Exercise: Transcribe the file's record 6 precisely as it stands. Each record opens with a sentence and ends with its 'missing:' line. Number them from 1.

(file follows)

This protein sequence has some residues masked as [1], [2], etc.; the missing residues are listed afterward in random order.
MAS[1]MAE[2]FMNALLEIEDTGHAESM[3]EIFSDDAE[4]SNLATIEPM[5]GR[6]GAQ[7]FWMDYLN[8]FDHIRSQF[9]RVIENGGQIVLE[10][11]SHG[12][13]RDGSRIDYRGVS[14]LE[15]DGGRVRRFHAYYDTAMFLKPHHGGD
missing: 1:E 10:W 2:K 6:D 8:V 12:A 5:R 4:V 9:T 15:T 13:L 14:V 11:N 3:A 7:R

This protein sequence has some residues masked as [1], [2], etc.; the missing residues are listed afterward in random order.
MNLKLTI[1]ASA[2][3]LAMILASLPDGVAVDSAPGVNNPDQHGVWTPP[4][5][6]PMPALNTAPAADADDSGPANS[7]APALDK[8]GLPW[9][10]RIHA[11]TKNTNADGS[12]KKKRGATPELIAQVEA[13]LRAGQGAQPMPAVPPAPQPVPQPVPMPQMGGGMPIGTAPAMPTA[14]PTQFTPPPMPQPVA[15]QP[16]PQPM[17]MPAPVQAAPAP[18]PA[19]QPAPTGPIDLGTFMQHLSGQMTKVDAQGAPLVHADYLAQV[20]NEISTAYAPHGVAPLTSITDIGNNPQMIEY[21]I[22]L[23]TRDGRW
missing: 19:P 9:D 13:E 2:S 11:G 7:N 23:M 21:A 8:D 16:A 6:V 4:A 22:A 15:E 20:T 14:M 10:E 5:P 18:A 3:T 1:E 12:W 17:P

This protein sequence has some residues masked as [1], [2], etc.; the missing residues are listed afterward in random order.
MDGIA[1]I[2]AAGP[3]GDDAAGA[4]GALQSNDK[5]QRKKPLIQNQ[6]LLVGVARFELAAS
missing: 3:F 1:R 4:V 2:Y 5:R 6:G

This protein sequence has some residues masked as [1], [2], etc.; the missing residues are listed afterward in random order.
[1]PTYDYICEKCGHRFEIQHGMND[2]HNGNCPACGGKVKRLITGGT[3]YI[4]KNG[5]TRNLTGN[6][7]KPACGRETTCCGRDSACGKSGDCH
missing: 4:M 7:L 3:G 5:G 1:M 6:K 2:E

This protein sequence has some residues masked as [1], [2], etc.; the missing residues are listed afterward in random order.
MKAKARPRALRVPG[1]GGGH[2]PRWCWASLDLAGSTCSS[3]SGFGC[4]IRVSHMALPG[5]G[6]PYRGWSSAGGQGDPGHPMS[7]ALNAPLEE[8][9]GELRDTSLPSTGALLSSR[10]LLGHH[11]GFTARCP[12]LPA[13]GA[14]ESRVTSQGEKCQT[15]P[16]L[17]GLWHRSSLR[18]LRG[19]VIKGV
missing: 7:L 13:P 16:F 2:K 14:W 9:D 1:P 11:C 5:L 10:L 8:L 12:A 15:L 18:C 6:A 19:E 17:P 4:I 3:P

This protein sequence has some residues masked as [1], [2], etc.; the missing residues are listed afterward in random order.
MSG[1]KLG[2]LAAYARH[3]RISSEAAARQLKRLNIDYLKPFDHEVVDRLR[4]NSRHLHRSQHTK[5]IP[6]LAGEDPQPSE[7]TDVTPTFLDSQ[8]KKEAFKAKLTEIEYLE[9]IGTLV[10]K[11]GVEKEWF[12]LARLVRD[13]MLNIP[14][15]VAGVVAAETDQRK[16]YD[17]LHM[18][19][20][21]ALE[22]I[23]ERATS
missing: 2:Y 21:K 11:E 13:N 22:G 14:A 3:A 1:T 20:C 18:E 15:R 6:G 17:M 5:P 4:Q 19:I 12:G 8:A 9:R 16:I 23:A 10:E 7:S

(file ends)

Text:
This protein sequence has some residues masked as [1], [2], etc.; the missing residues are listed afterward in random order.
MSG[1]KLG[2]LAAYARH[3]RISSEAAARQLKRLNIDYLKPFDHEVVDRLR[4]NSRHLHRSQHTK[5]IP[6]LAGEDPQPSE[7]TDVTPTFLDSQ[8]KKEAFKAKLTEIEYLE[9]IGTLV[10]K[11]GVEKEWF[12]LARLVRD[13]MLNIP[14][15]VAGVVAAETDQRK[16]YD[17]LHM[18][19][20][21]ALE[22]I[23]ERATS
missing: 2:Y 21:K 11:E 13:N 22:G 14:A 3:A 1:T 20:C 18:E 15:R 6:G 17:M 5:P 4:Q 19:I 12:G 8:A 9:R 16:I 23:A 10:E 7:S